Early in October, I was lucky enough to be among hundreds of developers, implementers and technical experts at Directions EMEA 2019 in Vienna, a major conference for Microsoft Dynamics 365 partners. As well as being an opportunity to hear about new releases and best practices directly from Microsoft, Directions acts a forum, allowing the whole Dynamics community to come together to network and collaborate.
Directions has been going since 2008, and though this was my first time there, I know for certain now that it’s going to be a regular feature in our calendar going forward. Not least because of all the electric scooters which delegates could hire to ride around Vienna on (I did around six miles on mine, seriously good fun), but because, with seven talks going on at once throughout each day, there really was something for everyone. If you’re part of the Dynamics world, it’s worth going, regardless of whether your background is technical, sales or marketing.
I discovered some crucial Business Central updates and made it to some really engaging sessions on Power BI and Dynamics Customer Engagement, among others. I networked, met other Dynamics partners and independent software providers, and saw one of our vendors, Cooper Parry, achieve yet more stage time and acclaim after being crowned Business Central Partner of the Year by Microsoft at Inspire in Las Vegas earlier in the year. Congratulations again, guys!
So, now I’ve had a chance to recover from three whirlwind days either scootering around Vienna, or wandering around with our partners taking selfies in front of Gothic-Baroque churches, here are my five key takeaways from Directions EMEA 2019.
Every session I went to and every person I spoke to, mentioned Partner to Partner. It’s a model that basically means you don’t have to have Dynamics capabilities to run Dynamics deployment projects. You can just partner with someone who does through Westcoast Cloud.
One really interesting session I went to discussed Dynamics 365 Customer Insights, specifically how it can integrate a Twitter-style newsfeed into your Dynamics environment. Whenever a person engages with you on social media, visits your website or uses your apps, you’ll get a notification from Dynamics. The data can then be plugged automatically into Power BI using Microsoft Flow, and used to generate reports. These key insights can help you to then build marketing campaigns, or to contact prospects directly.
Before things got fully up and running, organisers set up hidden cameras in key locations throughout the conference. Using Dynamics AI and facial recognition software from Azure Face, they were able to automatically determine the age and gender of attendees, and monitor their attendance at seminars. On the final day, they plugged Power BI into Dynamics AI, and got a good look at who their attendees were and how they engaged with conference activities.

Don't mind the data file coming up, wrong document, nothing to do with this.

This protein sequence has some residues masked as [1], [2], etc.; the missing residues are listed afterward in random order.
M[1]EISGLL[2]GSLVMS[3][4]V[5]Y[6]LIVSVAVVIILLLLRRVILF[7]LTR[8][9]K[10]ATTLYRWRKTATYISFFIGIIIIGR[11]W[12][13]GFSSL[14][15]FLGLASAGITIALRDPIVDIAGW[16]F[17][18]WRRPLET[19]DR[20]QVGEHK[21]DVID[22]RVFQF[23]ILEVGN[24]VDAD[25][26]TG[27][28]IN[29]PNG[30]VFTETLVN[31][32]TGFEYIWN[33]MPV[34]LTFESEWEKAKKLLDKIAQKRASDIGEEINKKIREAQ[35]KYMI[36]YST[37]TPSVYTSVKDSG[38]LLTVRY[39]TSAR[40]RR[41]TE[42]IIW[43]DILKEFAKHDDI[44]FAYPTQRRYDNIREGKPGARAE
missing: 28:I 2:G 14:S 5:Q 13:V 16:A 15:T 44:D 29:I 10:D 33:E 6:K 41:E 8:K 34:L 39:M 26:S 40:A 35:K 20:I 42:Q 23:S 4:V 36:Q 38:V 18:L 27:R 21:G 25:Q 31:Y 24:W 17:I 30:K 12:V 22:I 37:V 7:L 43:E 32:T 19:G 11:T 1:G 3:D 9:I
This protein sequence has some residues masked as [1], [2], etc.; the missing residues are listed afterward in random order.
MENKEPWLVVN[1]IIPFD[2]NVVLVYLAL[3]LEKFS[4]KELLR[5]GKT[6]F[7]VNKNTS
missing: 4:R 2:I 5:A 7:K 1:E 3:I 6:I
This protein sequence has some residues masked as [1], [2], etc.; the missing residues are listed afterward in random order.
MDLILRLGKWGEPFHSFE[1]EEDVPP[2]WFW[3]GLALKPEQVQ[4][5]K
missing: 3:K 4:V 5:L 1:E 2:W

In a simple but ingenious way, the organisers could see at the click of a button how frequently people left seminars early, and at precisely what time. This will help them when organising next year’s event, as they can determine if seminars are too long and what time people start to get bored. It also allowed them to ask more serious questions regarding workplace equality. For instance, are there enough women in tech? (no) Are there too many middle-aged white men in tech? (yes)
With this automated technology, we finally have the answers.
I had the chance to speak with many fellow delegates at the conference. What really struck me was just how strong Dynamics Partners are as a family. They’re a real community. Everyone seems to know everyone else. They see themselves as colleagues, not competitors, which means they’ve nurtured a really strong culture of knowledge sharing. Dynamics isn’t open-source software, but that’s almost what it feels like, with so many professionals all working together to help each other.
It’s often said that marketing is replacing sales as the primary lead producer, and after going to a few marketing seminars at Directions, I’m starting to believe that it might be true. Once upon a time, 80% of leads were produced by the sales team. Today, 60% of leads are produced by marketing. And with the smart, automated solutions available to marketers today, it’s not hard to see why. For instance, Dynamics for Marketing works by automating customer journeys, and using Microsoft Flow to trigger various actions based on events or certain criteria. It makes life much easier for marketers, and can be integrated with Dynamics for Marketing with existing solutions like Office 365 to easily create and nurture leads.
There you have it. My five key takeaways from Directions EMEA 2019. But this isn’t the end of the story. Dynamics is ever-changing. So is technology in general. On the horizon, I can see even more AI features, more VR features, more mixed reality. And at Westcoast Cloud, we like to be at the front of the queue when it comes to new technology and innovation.
So save me a scooter, Vienna. I’ll be back next year.